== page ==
269. Letter From President Nixon to Soviet General Secretary Brezhnev 1

Dear Mr. Secretary:

I have carefully noted the contents of your letter of December 8, 1971.2 My own views of the basic issues involved in the conflict on the [Page 747] Indian Subcontinent were expressed in my previous letter3 and in my conversation with your Minister of Agriculture.4

The situation is constantly deteriorating and as it does the adverse implications grow for our relations and for progress toward a stable international peace.

The proposals, contained in your letter, concerning the political evolution of East Pakistan appear to be being met. Pakistanʼs actions today in this respect were largely due to our influence initiated immediately upon receipt of your letter.

This must now be followed by an immediate cease-fire in the West. If this does not take place, we would have to conclude that there is in progress an act of aggression directed at the whole of Pakistan, a friendly country toward which we have obligations.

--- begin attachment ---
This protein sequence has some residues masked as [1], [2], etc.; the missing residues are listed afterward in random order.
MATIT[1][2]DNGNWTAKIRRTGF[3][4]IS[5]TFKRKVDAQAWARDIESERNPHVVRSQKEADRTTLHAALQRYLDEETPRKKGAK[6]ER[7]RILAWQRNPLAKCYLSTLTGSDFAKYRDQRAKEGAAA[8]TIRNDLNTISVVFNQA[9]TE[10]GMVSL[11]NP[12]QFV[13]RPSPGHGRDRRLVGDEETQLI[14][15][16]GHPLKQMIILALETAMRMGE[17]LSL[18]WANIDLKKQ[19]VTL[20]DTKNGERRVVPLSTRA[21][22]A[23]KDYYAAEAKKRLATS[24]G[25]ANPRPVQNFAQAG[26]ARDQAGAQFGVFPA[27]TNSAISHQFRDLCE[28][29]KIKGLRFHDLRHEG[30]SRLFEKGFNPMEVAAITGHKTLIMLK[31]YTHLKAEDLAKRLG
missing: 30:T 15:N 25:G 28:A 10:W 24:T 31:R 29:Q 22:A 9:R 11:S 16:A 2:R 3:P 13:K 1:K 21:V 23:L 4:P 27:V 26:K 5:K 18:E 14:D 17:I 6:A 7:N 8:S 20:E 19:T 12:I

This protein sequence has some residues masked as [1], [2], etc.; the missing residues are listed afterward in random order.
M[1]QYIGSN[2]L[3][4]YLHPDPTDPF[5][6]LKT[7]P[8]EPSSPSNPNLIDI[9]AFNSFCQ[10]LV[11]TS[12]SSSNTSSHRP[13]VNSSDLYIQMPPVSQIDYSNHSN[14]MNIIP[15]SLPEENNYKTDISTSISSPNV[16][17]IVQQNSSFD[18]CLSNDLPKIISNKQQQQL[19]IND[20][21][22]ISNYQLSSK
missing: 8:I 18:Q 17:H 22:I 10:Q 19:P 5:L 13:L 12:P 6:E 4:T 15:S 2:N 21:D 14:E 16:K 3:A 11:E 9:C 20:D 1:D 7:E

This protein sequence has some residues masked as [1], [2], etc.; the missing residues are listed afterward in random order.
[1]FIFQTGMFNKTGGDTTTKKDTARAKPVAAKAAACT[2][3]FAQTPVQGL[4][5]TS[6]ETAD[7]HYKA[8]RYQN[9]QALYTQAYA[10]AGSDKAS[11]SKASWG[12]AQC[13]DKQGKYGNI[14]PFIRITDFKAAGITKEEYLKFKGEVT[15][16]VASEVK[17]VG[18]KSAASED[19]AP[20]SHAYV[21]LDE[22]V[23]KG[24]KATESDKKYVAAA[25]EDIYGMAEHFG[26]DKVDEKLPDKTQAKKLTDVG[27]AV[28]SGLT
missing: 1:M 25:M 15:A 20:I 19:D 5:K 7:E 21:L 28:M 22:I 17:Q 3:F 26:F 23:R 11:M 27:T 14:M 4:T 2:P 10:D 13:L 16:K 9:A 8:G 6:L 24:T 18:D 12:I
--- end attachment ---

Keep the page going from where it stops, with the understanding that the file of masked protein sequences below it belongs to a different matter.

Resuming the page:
I therefore propose an immediate joint appeal for a complete cease-fire.

Meanwhile, I urge you in the strongest terms to restrain India with which, by virtue of your treaty, you have great influence and for whose actions you must share responsibility.


Richard Nixon
  1. Source: National Archives, Nixon Presidential Materials, NSC Files, Box 497, Presidentʼs Trip Files, Exchange of Notes Between Dobrynin and Kissinger, Vol. 2. No classification marking.
  2. Document 253.
  3. Document 236.
  4. See Document 257.